Can risk and innovation ever be reconciled within the construction industry?
I attended the recent West Midlands Forum for Growth where I listened to much discussion about what is needed to drive investment in the regional economy. The clear message was that nothing would be possible without genuine public and private sector collaboration coupled with innovation. Innovation in the way we procure, invest, develop, build and live in communities. It was inspiring and thought provoking. But is it really that simple?
What does innovation mean?
For some time the industry has been urged to “innovate”. But what do we mean by “innovate” and how realistic is a drive for innovation in an industry still governed by risk apportionment and adversarial contracts?
“Innovation” is defined in the Cambridge English Dictionary as: “(the use of) a new idea or method”.
Clients are looking for new ways to achieve better projects in less time and for less money. Contractors are looking to maximise margin and efficiencies. Professionals are expected to be innovative in their approach to design, risk, and cost whilst also meeting professional and regulatory standards.
Is the industry inherently too risky to innovate?
Can clients genuinely expect innovative approaches to materials, methods and challenges if they still expect the contractor to take all the risk, or to warrant the works to third parties as fit for purpose? Conversely, can contractors expect clients to allow them to “test” their new ideas and methods on a project without taking some of the risk themselves? And how innovative can a professional truly be while remaining comfortably within their PI policy cover?
There is of course no short answer to the conundrum.
Effective risk management versus adversarial approach
Traditionally, contracts set out to define the risk profile – who has promised to do what, to what standard and for what reward. The law when called upon to resolve a dispute will look at contractual liability and negligence – essentially who is to “blame” for the situation that has arisen. Whilst there are forms which have tried to move away from that adversarial approach to focus on the benefits of effective risk management, the number of non-standard amendments introduced during the negotiation process, typical of any significant project, often erodes the initial intent of the standard form drafting committee.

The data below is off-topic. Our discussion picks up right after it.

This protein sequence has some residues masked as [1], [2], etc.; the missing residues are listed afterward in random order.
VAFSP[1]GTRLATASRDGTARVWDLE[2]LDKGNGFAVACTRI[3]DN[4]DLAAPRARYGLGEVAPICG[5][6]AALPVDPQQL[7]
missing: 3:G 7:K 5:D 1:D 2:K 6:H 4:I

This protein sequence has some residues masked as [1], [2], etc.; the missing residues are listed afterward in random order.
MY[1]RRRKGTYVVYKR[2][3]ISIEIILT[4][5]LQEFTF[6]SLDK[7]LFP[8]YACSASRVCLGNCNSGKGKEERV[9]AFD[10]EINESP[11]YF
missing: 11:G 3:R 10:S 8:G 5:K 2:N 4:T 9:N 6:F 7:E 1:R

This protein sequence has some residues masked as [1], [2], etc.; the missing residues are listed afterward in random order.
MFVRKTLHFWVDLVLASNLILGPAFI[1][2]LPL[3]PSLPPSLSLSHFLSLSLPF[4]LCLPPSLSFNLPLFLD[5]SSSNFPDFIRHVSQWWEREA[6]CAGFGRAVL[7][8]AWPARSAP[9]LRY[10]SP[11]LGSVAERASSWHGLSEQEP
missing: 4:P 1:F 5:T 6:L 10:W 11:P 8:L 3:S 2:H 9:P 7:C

Those committees will point at the parties and their lawyers and say – “it’s your fault”. The lawyers will say they are protecting their clients, and the clients will blame their funders and insurers. Is it any wonder that innovation is difficult?
New buildings defy innovation-deniers
But innovation is happening despite the difficulties and risks. Iconic buildings such as the Shard and the Gherkin and many other, less obvious, sustainable or novel projects mean that somewhere someone is getting the balance right. The impetus behind modern methods of construction and the work being done by R&D departments across the industry and in the university sector – from new materials to driverless vehicles, modular build to robotic interventions – show that the technology exists and in many cases is already improving the project supply chain. But how can this attitude flourish and become the “norm”?
Collaborate, share, innovate
New forms of contracting are encouraging greater risk and innovation. Alliancing for example, can fire innovation through collaborative decision-making and a shared payment reward/risk mechanism. New models of insurance such as IPI can allow for greater risk taking by involving the insurer throughout the project as new solutions are considered and adopted. But what is really needed is a common desire by everyone involved in the industry, from the client down, to make a difference by adopting a fair and genuine approach to risk and reward.
What do you think? How do you approach innovation and modern methods of construction? What challenges do you see in your business and where do you see the industry going in the future? Consider this the first step in the collaborative process – let’s create the debate and make a difference!
Nichola Vine is a Construction Lawyer with Wright Hassall LLP
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